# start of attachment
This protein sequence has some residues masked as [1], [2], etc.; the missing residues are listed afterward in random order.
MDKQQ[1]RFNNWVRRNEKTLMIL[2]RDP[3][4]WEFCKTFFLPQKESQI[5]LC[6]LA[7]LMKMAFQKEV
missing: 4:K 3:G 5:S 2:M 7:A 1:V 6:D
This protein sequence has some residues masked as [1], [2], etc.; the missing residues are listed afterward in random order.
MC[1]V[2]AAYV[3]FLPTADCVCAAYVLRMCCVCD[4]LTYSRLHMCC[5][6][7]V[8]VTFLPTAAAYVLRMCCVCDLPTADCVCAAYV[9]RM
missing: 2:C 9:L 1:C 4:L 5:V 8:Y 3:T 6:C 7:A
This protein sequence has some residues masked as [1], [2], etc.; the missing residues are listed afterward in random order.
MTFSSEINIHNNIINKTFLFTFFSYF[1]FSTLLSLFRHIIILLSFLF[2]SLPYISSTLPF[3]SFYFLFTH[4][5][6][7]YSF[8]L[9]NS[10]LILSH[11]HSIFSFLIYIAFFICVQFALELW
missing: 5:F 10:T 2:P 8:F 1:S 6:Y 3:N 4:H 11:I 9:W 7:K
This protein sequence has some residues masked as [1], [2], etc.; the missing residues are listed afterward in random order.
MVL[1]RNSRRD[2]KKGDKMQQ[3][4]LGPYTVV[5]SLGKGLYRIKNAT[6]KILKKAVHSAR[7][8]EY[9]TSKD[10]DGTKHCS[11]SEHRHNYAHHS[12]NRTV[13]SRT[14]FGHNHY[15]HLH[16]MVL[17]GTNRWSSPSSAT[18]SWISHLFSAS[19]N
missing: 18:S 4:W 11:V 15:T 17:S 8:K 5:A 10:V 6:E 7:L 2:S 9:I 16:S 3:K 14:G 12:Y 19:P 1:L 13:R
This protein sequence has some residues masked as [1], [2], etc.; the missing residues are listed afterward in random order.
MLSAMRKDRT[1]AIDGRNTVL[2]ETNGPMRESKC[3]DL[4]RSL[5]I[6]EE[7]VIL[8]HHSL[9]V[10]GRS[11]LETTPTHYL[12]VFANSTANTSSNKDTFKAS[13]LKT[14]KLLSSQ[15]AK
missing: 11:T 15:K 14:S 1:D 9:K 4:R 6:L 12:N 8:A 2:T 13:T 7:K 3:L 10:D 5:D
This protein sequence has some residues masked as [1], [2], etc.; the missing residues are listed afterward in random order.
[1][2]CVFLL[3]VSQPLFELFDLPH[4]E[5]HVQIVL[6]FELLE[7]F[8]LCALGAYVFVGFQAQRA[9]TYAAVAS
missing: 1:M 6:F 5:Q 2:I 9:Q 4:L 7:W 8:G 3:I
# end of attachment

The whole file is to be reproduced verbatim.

This protein sequence has some residues masked as [1], [2], etc.; the missing residues are listed afterward in random order.
MDKQQ[1]RFNNWVRRNEKTLMIL[2]RDP[3][4]WEFCKTFFLPQKESQI[5]LC[6]LA[7]LMKMAFQKEV
missing: 4:K 3:G 5:S 2:M 7:A 1:V 6:D
This protein sequence has some residues masked as [1], [2], etc.; the missing residues are listed afterward in random order.
MC[1]V[2]AAYV[3]FLPTADCVCAAYVLRMCCVCD[4]LTYSRLHMCC[5][6][7]V[8]VTFLPTAAAYVLRMCCVCDLPTADCVCAAYV[9]RM
missing: 2:C 9:L 1:C 4:L 5:V 8:Y 3:T 6:C 7:A
This protein sequence has some residues masked as [1], [2], etc.; the missing residues are listed afterward in random order.
MTFSSEINIHNNIINKTFLFTFFSYF[1]FSTLLSLFRHIIILLSFLF[2]SLPYISSTLPF[3]SFYFLFTH[4][5][6][7]YSF[8]L[9]NS[10]LILSH[11]HSIFSFLIYIAFFICVQFALELW
missing: 5:F 10:T 2:P 8:F 1:S 6:Y 3:N 4:H 11:I 9:W 7:K
This protein sequence has some residues masked as [1], [2], etc.; the missing residues are listed afterward in random order.
MVL[1]RNSRRD[2]KKGDKMQQ[3][4]LGPYTVV[5]SLGKGLYRIKNAT[6]KILKKAVHSAR[7][8]EY[9]TSKD[10]DGTKHCS[11]SEHRHNYAHHS[12]NRTV[13]SRT[14]FGHNHY[15]HLH[16]MVL[17]GTNRWSSPSSAT[18]SWISHLFSAS[19]N
missing: 18:S 4:W 11:V 15:T 17:S 8:K 5:A 10:V 6:E 7:L 2:S 9:I 16:S 3:K 14:G 12:Y 19:P 1:L 13:R
This protein sequence has some residues masked as [1], [2], etc.; the missing residues are listed afterward in random order.
MLSAMRKDRT[1]AIDGRNTVL[2]ETNGPMRESKC[3]DL[4]RSL[5]I[6]EE[7]VIL[8]HHSL[9]V[10]GRS[11]LETTPTHYL[12]VFANSTANTSSNKDTFKAS[13]LKT[14]KLLSSQ[15]AK
missing: 11:T 15:K 14:S 1:D 9:K 4:R 6:L 12:N 8:A 2:T 13:T 7:K 3:L 10:D 5:D
This protein sequence has some residues masked as [1], [2], etc.; the missing residues are listed afterward in random order.
[1][2]CVFLL[3]VSQPLFELFDLPH[4]E[5]HVQIVL[6]FELLE[7]F[8]LCALGAYVFVGFQAQRA[9]TYAAVAS
missing: 1:M 6:F 5:Q 2:I 9:Q 4:L 7:W 8:G 3:I